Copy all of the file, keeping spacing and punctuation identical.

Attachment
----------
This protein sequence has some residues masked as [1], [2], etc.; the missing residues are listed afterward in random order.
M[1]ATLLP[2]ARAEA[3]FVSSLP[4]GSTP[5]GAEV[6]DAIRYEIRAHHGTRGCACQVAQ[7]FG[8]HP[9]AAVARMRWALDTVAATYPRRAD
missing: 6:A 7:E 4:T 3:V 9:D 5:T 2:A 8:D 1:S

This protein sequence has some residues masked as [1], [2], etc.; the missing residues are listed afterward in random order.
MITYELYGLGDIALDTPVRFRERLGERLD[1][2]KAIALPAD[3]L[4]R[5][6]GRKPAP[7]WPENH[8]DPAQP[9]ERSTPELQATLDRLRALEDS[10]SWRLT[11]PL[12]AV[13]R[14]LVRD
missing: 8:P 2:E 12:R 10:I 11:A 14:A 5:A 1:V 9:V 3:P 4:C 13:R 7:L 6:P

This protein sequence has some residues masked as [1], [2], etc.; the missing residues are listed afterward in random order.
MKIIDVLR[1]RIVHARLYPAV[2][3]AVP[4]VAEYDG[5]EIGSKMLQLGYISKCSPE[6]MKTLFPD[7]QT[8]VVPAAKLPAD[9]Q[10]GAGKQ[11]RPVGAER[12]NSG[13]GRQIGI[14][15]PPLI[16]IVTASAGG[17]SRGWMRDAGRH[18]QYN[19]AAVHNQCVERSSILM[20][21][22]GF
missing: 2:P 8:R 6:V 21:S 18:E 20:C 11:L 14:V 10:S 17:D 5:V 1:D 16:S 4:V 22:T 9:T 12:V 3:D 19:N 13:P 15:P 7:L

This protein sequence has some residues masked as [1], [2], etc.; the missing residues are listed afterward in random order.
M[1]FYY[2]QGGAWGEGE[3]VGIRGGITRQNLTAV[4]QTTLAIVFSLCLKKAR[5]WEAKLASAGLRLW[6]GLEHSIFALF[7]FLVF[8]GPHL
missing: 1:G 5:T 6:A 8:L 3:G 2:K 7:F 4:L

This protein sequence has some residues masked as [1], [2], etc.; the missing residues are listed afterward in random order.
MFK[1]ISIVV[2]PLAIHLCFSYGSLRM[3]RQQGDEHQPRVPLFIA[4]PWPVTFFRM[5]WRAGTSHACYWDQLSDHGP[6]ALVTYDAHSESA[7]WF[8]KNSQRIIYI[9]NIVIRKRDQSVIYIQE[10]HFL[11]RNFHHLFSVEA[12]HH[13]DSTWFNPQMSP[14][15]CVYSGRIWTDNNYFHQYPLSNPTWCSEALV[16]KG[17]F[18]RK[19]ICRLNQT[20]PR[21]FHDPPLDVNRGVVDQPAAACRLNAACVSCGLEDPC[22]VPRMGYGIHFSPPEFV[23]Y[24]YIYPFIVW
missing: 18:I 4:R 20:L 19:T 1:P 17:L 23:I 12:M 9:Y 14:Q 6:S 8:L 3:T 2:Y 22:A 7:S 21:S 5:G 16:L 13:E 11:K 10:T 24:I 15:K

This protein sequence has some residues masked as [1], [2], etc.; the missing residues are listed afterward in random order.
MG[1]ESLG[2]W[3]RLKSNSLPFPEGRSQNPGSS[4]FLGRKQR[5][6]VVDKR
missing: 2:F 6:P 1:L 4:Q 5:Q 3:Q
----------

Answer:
This protein sequence has some residues masked as [1], [2], etc.; the missing residues are listed afterward in random order.
M[1]ATLLP[2]ARAEA[3]FVSSLP[4]GSTP[5]GAEV[6]DAIRYEIRAHHGTRGCACQVAQ[7]FG[8]HP[9]AAVARMRWALDTVAATYPRRAD
missing: 6:A 7:E 4:T 3:V 9:D 5:T 2:A 8:D 1:S

This protein sequence has some residues masked as [1], [2], etc.; the missing residues are listed afterward in random order.
MITYELYGLGDIALDTPVRFRERLGERLD[1][2]KAIALPAD[3]L[4]R[5][6]GRKPAP[7]WPENH[8]DPAQP[9]ERSTPELQATLDRLRALEDS[10]SWRLT[11]PL[12]AV[13]R[14]LVRD
missing: 8:P 2:E 12:R 10:I 11:A 14:A 5:A 1:V 9:V 3:P 4:C 13:R 7:L 6:P

This protein sequence has some residues masked as [1], [2], etc.; the missing residues are listed afterward in random order.
MKIIDVLR[1]RIVHARLYPAV[2][3]AVP[4]VAEYDG[5]EIGSKMLQLGYISKCSPE[6]MKTLFPD[7]QT[8]VVPAAKLPAD[9]Q[10]GAGKQ[11]RPVGAER[12]NSG[13]GRQIGI[14][15]PPLI[16]IVTASAGG[17]SRGWMRDAGRH[18]QYN[19]AAVHNQCVERSSILM[20][21][22]GF
missing: 2:P 8:R 6:V 21:S 18:E 20:C 11:L 14:V 10:S 17:D 5:V 1:D 16:S 4:V 22:T 9:T 12:V 3:D 19:N 13:P 15:P 7:L

This protein sequence has some residues masked as [1], [2], etc.; the missing residues are listed afterward in random order.
M[1]FYY[2]QGGAWGEGE[3]VGIRGGITRQNLTAV[4]QTTLAIVFSLCLKKAR[5]WEAKLASAGLRLW[6]GLEHSIFALF[7]FLVF[8]GPHL
missing: 1:G 5:T 6:A 8:L 3:G 2:K 7:F 4:L

This protein sequence has some residues masked as [1], [2], etc.; the missing residues are listed afterward in random order.
MFK[1]ISIVV[2]PLAIHLCFSYGSLRM[3]RQQGDEHQPRVPLFIA[4]PWPVTFFRM[5]WRAGTSHACYWDQLSDHGP[6]ALVTYDAHSESA[7]WF[8]KNSQRIIYI[9]NIVIRKRDQSVIYIQE[10]HFL[11]RNFHHLFSVEA[12]HH[13]DSTWFNPQMSP[14][15]CVYSGRIWTDNNYFHQYPLSNPTWCSEALV[16]KG[17]F[18]RK[19]ICRLNQT[20]PR[21]FHDPPLDVNRGVVDQPAAACRLNAACVSCGLEDPC[22]VPRMGYGIHFSPPEFV[23]Y[24]YIYPFIVW
missing: 18:I 4:R 20:L 19:T 1:P 17:L 23:I 12:M 9:Y 14:Q 6:S 8:L 3:T 2:Y 22:A 7:S 21:S 5:G 16:L 13:E 11:K 10:T 24:I 15:K

This protein sequence has some residues masked as [1], [2], etc.; the missing residues are listed afterward in random order.
MG[1]ESLG[2]W[3]RLKSNSLPFPEGRSQNPGSS[4]FLGRKQR[5][6]VVDKR
missing: 2:F 6:P 1:L 4:Q 5:Q 3:Q